Felice Grodin: Lost Horizon at Diana Lowenstein Gallery
2043 North Miami Avenue
Miami, FL 33127
May 9 through June 6, 2009
Aimee Sinclair: In Evolutionary Study, the graph paper, though mathematical, also has a warmth reminiscent of antique Japanese textiles… How did this choice of paper come about?
Felice Grodin: I went to a print shop on Flagler street and there’s a little corner of the store in which they keep old school architectural supplies - among these things was old school graph paper. I purchased some boxes with no clear intention at that point but I knew I wanted to do something with it. What immediately drew my attention was the effect of the different types of graph paper against each other - it was almost an optical effect that drew me to it - like camouflage almost. So I began to think about nature and to see the graph paper as both a document and something that has its own life at the same time. It became what I now call a hypothetical evolutionary study of invented species. These species would emerge and recede within the study itself the way animals emerge and recede within their natural habitat; hence the camouflage affect.
Like a lot of my work it is both about the organic and the man-made, or the tension between them... or something that’s organic versus synthetic.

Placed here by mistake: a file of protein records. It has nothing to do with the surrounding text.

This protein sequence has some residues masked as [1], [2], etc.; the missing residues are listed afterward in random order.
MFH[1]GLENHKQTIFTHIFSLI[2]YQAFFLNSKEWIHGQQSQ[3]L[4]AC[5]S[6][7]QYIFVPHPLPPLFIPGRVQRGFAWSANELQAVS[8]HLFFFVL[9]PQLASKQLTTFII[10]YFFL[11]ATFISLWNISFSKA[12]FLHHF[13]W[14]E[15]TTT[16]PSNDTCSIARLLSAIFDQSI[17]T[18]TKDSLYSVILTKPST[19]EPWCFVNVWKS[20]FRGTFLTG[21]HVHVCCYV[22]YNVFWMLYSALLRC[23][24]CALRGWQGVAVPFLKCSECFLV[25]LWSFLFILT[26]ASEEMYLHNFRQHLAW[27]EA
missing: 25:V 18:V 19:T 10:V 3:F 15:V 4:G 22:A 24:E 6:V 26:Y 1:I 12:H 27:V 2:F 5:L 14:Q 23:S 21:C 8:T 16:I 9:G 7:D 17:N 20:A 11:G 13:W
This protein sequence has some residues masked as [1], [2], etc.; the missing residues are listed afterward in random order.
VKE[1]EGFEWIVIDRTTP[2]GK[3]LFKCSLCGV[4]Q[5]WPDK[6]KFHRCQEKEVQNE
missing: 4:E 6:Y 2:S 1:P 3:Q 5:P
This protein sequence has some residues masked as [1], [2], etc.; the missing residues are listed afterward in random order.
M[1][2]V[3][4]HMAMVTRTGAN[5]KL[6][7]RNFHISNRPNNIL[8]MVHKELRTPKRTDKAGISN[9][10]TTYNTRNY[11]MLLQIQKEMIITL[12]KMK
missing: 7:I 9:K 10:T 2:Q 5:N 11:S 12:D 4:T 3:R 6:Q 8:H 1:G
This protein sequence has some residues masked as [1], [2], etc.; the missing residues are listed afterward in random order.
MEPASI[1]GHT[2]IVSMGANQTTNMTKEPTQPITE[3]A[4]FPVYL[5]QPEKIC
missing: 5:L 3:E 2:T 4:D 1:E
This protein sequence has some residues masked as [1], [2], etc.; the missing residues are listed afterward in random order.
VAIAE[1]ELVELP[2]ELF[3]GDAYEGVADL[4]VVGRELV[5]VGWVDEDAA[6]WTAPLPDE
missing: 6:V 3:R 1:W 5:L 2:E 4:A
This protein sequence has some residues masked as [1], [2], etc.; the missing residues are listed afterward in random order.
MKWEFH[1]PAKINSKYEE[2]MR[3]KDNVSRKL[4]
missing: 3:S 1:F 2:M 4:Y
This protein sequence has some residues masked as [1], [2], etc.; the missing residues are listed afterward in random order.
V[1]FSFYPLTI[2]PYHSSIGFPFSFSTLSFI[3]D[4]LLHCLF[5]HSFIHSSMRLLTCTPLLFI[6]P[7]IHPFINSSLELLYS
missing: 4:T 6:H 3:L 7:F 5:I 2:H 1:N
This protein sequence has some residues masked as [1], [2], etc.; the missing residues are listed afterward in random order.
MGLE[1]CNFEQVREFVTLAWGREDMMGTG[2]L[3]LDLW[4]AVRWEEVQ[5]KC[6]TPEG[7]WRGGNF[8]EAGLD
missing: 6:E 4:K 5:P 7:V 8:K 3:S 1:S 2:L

AS: Why have you chosen to explore this theme in your work - is it consistent?
FG: Since my background is architecture, along with that comes many specific ways that you were trained to look at the world. For me, there was this idea of the struggle between the molding and the creating of one’s environment vs. being overtaken by it. Specifically, my drawings have a lot to do with that idea. Take for example, “ The Call of the Wild,” there is a struggle within the drawing in which it wants to go beyond its own limitations and that in some way there is a spatial battle going on.
AS: How does the technique help play a role in achieving this pictorially?
FG: I attempt to trap both an unyielding precision and something entirely emotive so that you don’t see the drawing but feel the drawing.
AS: “Tata” stands out for me in the way that it produces a feeling of claustrophobia - the details are so tightly fitted and meticulous yet not orderly...
FG: That piece, like all of my work is about transformation. Tata is that, in its extremity, in that it represents personal struggle but there’s also a universal idea – Tata is about the one and the many. It talks a lot about society and the landscape of place.
AS: “Where Angels fear to Tread” seems extroverted and uplifting while “Tata” appears introverted… Can you discuss this?
FG: That particular piece for me is about redemption. I have always been inspired by depictions of the resurrection and the last judgement, that space between heaven and earth. That space between the sacred and the profane always interested me.
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Aimee Sinclair is a writer in Miami